A group of Penn State fraternity brothers once again got a reprieve in court for their roles in the death of a 19-year-old sophomore following an alcohol-fueled pledging event last year.
A district judge in Pennsylvania on Wednesday dismissed charges of involuntary manslaughter, the most serious among the charges that 11 brothers of the Beta Theta Pi fraternity faced in connection to Timothy Piazza's death last February, PennLive.com reported.
During tense preliminary hearing proceedings last year, Judge Allen Sinclair had dismissed the most serious charges of aggravated assault and involuntary manslaughter against eight fraternity members, while allowing lesser charges, including reckless endangerment, hazing, tampering with evidence, and furnishing alcohol to minors, to go forward.
Then–Center County district attorney Stacy Parks Miller refiled several charges against the brothers and asked for a new judge to hear the case, saying Sinclair made an "error of law" in his judgement.
Her request for a new judge was denied, and Pennsylvania Attorney General Josh Shapiro took over the case this year, refiling the involuntary manslaughter charges against five of the members, a new charge of conspiracy to commit hazing against all of the 11 defendants, as well as a slew of lesser charges, PennLive.com reported.
After preliminary hearing proceedings over three days, Sinclair allowed fewer than 20 of the more than 300 refiled charges to stand, the Inquirer reported.
In a statement provided to BuzzFeed News, Shapiro said he was "disappointed" by Sinclair's decision and that the office was "assessing our legal options."
"My office is committed to seeking justice for Timothy Piazza and his family and holding responsible individuals accountable for their actions, consistent with the law and the evidence in this case," Shapiro said.
Piazza died the morning after Beta Theta Pi's pledging ceremony where he suffered a series of falls after being made to consume a "life-threatening amount of alcohol" during a hazing event called the "gauntlet," in which fraternity brothers made pledges have four to five drinks within a few minutes at a series of drinking stations. The fraternity chapter and 18 of its brothers originally faced more than 850 charges in connection with his death.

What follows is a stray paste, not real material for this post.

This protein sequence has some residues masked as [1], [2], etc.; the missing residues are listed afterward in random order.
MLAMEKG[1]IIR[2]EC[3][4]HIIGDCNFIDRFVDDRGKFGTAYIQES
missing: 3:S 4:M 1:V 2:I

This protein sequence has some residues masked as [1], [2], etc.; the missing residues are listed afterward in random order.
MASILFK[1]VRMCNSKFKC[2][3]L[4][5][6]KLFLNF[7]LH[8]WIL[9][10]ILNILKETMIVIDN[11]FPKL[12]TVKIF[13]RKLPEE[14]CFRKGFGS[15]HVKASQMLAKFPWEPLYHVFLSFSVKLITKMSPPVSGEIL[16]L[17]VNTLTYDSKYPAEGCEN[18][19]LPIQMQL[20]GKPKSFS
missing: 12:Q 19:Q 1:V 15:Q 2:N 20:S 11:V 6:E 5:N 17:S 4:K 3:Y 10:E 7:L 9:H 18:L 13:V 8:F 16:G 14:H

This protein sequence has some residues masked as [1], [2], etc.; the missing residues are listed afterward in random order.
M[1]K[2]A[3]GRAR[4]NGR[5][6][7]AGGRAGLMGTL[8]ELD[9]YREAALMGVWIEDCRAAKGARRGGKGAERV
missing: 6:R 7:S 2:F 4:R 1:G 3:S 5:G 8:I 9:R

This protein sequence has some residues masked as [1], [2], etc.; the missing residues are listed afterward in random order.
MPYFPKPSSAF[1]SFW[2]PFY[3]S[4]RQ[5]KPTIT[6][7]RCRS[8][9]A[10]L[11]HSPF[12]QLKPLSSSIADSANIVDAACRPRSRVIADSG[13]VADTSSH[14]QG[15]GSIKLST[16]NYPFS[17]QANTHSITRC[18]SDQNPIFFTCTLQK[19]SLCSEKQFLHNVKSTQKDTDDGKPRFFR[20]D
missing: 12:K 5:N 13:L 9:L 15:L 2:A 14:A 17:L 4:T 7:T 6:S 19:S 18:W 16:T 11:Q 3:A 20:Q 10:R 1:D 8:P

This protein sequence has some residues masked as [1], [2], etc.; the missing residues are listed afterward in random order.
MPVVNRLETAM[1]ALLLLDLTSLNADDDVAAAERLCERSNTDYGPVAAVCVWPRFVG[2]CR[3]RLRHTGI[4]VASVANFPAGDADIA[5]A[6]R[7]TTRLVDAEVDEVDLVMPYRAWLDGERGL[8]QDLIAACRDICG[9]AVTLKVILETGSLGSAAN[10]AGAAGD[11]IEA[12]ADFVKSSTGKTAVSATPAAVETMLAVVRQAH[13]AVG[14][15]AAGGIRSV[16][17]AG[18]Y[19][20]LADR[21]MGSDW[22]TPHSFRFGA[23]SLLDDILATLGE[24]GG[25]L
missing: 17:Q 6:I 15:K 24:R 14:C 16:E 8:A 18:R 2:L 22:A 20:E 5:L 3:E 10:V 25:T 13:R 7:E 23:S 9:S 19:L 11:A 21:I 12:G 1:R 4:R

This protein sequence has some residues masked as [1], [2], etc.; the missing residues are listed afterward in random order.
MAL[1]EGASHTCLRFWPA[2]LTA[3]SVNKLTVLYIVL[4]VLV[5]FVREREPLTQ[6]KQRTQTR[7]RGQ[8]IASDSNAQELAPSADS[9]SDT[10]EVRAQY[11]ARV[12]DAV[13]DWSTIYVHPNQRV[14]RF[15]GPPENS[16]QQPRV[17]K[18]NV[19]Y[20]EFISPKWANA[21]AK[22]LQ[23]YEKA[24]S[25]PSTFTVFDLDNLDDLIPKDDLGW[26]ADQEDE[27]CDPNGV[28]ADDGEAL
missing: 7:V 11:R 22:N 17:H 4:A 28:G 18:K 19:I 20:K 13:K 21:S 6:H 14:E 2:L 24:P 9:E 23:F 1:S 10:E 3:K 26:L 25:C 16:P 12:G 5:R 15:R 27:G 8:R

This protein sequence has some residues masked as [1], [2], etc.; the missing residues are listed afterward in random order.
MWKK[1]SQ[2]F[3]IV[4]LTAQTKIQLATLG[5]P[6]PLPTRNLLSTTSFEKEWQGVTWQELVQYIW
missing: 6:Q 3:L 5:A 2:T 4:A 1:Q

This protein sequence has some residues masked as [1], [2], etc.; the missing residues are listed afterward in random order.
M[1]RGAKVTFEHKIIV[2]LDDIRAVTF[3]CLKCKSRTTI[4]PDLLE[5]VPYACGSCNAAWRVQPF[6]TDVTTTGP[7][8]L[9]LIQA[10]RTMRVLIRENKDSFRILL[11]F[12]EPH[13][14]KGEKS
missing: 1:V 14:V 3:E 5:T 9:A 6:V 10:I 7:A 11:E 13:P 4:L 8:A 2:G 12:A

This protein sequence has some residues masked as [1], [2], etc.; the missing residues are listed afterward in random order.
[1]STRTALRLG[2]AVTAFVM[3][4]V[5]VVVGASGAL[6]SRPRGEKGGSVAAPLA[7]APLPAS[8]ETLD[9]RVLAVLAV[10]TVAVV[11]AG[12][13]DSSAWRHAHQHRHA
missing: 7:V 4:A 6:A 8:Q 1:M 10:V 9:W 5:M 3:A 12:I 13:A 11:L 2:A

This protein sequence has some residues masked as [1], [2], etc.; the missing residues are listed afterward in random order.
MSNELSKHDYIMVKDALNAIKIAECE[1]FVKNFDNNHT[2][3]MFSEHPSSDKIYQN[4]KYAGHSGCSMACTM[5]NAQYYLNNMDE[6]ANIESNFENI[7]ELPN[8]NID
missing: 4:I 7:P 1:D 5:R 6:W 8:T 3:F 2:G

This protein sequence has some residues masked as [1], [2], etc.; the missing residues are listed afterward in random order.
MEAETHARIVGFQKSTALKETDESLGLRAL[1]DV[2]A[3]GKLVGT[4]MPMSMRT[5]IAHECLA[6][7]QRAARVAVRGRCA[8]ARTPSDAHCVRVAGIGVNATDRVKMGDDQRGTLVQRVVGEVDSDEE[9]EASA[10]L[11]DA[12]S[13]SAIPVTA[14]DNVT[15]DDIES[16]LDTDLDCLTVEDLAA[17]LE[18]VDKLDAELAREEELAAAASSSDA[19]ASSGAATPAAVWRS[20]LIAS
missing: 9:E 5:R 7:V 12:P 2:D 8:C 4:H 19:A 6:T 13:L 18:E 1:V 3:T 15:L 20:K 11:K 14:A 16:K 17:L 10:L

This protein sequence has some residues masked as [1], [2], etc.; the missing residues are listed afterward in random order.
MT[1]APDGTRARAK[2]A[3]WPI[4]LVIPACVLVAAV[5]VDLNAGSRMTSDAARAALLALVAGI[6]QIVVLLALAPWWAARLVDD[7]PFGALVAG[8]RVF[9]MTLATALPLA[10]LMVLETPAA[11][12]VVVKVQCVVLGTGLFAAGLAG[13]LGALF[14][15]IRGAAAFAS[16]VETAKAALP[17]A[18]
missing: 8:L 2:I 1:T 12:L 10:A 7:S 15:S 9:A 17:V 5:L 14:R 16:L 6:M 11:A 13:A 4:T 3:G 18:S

Last year, prosecutors had argued that each of the brothers had a role to play in Piazza's death by plying him with alcohol at the gauntlet and by waiting 12 hours to call for medical help after he first fell down a flight of stairs.
Prosecutors also accused the brothers of covering up their role in his death by deleting their online exchanges and clearing evidence of alcohol consumption at the fraternity house.
During the most recent preliminary hearing, the attorney general's team played newly recovered basement video showing the defendants giving alcohol to Piazza. Prosecutors argued that the brothers then had a legal duty of care to call for medical help because of their actions to get Piazza drunk.
As in last year's hearings, attorneys for the fraternity members argued that their clients were unlikely to understand the severity of Piazza's injuries and sought to minimize their roles in his death.
Piazza's death caught the nation's attention and highlighted the dangers of hazing in Greek life. Several universities have since banned Greek organizations on campus following a spate of fraternity deaths across the US.
In November, a 20-year-old sophomore at Texas State University was found dead at an off-campus fraternity event. And a 20-year-old Pi Kappa Phi pledge died at an off-campus fraternity event at Florida State University.
In October, 10 members of the Phi Delta Theta fraternity were arrested in connection with the alcohol-fueled hazing death of an 18-year-old Louisiana State University student at a pledging event.